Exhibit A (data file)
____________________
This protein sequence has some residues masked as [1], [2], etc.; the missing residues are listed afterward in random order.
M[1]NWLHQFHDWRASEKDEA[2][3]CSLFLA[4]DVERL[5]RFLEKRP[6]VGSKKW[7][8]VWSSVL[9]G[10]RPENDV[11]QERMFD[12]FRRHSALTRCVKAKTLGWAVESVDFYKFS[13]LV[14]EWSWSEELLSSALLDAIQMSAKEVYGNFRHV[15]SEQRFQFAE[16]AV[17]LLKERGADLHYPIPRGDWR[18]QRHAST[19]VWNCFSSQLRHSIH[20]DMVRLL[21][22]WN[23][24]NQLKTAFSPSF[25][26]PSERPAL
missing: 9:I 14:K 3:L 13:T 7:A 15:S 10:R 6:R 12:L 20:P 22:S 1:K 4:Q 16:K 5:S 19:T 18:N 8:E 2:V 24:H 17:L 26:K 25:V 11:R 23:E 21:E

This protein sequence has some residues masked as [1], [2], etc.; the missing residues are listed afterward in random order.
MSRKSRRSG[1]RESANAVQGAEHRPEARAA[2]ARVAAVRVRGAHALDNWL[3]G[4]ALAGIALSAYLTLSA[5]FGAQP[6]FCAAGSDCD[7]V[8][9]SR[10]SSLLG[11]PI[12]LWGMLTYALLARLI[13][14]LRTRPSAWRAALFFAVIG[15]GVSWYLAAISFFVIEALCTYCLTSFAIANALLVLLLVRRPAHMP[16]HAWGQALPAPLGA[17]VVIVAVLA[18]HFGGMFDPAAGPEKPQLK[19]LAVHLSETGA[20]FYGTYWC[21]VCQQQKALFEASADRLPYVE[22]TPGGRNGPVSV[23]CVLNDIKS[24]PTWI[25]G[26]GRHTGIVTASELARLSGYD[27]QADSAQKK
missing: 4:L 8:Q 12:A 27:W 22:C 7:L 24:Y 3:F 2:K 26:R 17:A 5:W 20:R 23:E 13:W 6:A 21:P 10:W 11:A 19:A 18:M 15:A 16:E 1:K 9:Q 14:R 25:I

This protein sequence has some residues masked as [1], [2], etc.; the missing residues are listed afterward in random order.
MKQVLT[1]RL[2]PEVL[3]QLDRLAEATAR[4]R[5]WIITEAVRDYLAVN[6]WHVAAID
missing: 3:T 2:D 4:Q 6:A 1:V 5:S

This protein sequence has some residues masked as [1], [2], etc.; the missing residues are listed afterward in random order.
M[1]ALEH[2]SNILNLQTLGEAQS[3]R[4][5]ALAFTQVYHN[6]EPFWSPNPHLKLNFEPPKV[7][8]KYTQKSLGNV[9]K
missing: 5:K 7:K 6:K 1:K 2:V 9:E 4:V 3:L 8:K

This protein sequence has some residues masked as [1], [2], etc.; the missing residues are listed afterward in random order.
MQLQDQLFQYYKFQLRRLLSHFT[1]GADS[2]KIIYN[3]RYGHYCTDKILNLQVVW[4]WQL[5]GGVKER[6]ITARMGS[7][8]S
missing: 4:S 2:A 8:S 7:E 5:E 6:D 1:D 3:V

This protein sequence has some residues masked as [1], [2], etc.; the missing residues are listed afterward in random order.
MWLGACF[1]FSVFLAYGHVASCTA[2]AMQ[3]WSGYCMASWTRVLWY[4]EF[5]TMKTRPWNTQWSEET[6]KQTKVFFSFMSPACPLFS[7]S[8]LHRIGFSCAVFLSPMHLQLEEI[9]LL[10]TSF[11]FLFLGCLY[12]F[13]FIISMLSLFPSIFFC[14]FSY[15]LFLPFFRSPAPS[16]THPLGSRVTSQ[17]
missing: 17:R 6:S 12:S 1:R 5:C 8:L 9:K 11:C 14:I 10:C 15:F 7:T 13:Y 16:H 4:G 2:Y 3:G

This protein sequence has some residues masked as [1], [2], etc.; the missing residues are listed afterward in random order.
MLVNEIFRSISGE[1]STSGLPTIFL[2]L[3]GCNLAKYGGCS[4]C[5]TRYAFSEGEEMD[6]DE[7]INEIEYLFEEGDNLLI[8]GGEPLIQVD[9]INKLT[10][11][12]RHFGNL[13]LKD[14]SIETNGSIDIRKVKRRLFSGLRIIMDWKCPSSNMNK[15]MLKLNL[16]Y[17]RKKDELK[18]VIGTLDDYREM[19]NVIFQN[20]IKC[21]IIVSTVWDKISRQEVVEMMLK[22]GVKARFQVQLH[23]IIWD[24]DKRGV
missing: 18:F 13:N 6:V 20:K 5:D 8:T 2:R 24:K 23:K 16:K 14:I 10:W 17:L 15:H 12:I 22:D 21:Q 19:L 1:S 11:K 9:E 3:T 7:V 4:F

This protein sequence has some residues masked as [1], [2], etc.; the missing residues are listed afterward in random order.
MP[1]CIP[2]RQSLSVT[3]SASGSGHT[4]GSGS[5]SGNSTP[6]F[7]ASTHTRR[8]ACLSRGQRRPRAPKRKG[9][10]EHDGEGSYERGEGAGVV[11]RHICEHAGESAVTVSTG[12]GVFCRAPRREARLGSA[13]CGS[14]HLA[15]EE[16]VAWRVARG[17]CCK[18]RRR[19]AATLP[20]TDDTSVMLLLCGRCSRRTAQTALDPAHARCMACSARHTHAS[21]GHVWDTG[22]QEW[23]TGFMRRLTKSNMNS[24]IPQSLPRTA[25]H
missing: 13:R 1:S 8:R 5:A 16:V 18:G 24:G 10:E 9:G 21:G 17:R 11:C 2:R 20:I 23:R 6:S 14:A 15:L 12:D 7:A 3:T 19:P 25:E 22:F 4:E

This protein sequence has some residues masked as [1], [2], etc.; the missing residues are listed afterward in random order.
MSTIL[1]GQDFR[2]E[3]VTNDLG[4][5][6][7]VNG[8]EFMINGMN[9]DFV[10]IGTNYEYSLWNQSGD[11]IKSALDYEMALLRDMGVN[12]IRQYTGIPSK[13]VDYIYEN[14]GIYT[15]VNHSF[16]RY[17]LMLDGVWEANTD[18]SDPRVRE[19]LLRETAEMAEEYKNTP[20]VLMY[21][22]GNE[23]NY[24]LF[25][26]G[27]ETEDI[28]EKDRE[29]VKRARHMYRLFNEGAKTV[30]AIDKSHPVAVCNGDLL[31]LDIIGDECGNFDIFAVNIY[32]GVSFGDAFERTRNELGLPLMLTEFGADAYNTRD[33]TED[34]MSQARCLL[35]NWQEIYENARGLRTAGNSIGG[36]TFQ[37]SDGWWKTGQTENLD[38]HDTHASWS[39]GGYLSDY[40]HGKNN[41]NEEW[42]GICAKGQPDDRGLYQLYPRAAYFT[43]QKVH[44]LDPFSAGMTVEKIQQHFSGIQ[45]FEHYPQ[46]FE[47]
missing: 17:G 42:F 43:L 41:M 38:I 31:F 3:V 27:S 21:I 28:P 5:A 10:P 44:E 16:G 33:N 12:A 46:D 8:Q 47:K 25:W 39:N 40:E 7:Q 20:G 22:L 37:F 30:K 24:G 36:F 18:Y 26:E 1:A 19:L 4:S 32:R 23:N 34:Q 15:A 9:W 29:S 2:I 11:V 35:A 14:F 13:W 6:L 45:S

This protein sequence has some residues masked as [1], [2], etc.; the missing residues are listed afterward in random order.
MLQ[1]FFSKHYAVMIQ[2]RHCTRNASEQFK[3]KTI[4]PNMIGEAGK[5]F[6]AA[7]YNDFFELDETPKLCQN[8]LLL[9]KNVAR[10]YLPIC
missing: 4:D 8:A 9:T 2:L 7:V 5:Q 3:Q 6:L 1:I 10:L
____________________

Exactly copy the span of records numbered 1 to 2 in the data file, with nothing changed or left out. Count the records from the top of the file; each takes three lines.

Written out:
This protein sequence has some residues masked as [1], [2], etc.; the missing residues are listed afterward in random order.
M[1]NWLHQFHDWRASEKDEA[2][3]CSLFLA[4]DVERL[5]RFLEKRP[6]VGSKKW[7][8]VWSSVL[9]G[10]RPENDV[11]QERMFD[12]FRRHSALTRCVKAKTLGWAVESVDFYKFS[13]LV[14]EWSWSEELLSSALLDAIQMSAKEVYGNFRHV[15]SEQRFQFAE[16]AV[17]LLKERGADLHYPIPRGDWR[18]QRHAST[19]VWNCFSSQLRHSIH[20]DMVRLL[21][22]WN[23][24]NQLKTAFSPSF[25][26]PSERPAL
missing: 9:I 14:K 3:L 13:T 7:A 15:S 10:R 6:R 12:L 20:P 22:S 1:K 4:Q 16:K 5:S 19:T 18:N 8:E 2:V 24:H 17:L 26:K 25:V 11:R 23:E 21:E

This protein sequence has some residues masked as [1], [2], etc.; the missing residues are listed afterward in random order.
MSRKSRRSG[1]RESANAVQGAEHRPEARAA[2]ARVAAVRVRGAHALDNWL[3]G[4]ALAGIALSAYLTLSA[5]FGAQP[6]FCAAGSDCD[7]V[8][9]SR[10]SSLLG[11]PI[12]LWGMLTYALLARLI[13][14]LRTRPSAWRAALFFAVIG[15]GVSWYLAAISFFVIEALCTYCLTSFAIANALLVLLLVRRPAHMP[16]HAWGQALPAPLGA[17]VVIVAVLA[18]HFGGMFDPAAGPEKPQLK[19]LAVHLSETGA[20]FYGTYWC[21]VCQQQKALFEASADRLPYVE[22]TPGGRNGPVSV[23]CVLNDIKS[24]PTWI[25]G[26]GRHTGIVTASELARLSGYD[27]QADSAQKK
missing: 4:L 8:Q 12:A 27:W 22:C 7:L 24:Y 3:F 2:K 26:R 17:A 5:W 20:R 23:E 13:W 6:A 21:P 10:W 11:A 19:A 18:M 15:A 16:E 1:K 9:Q 14:R 25:I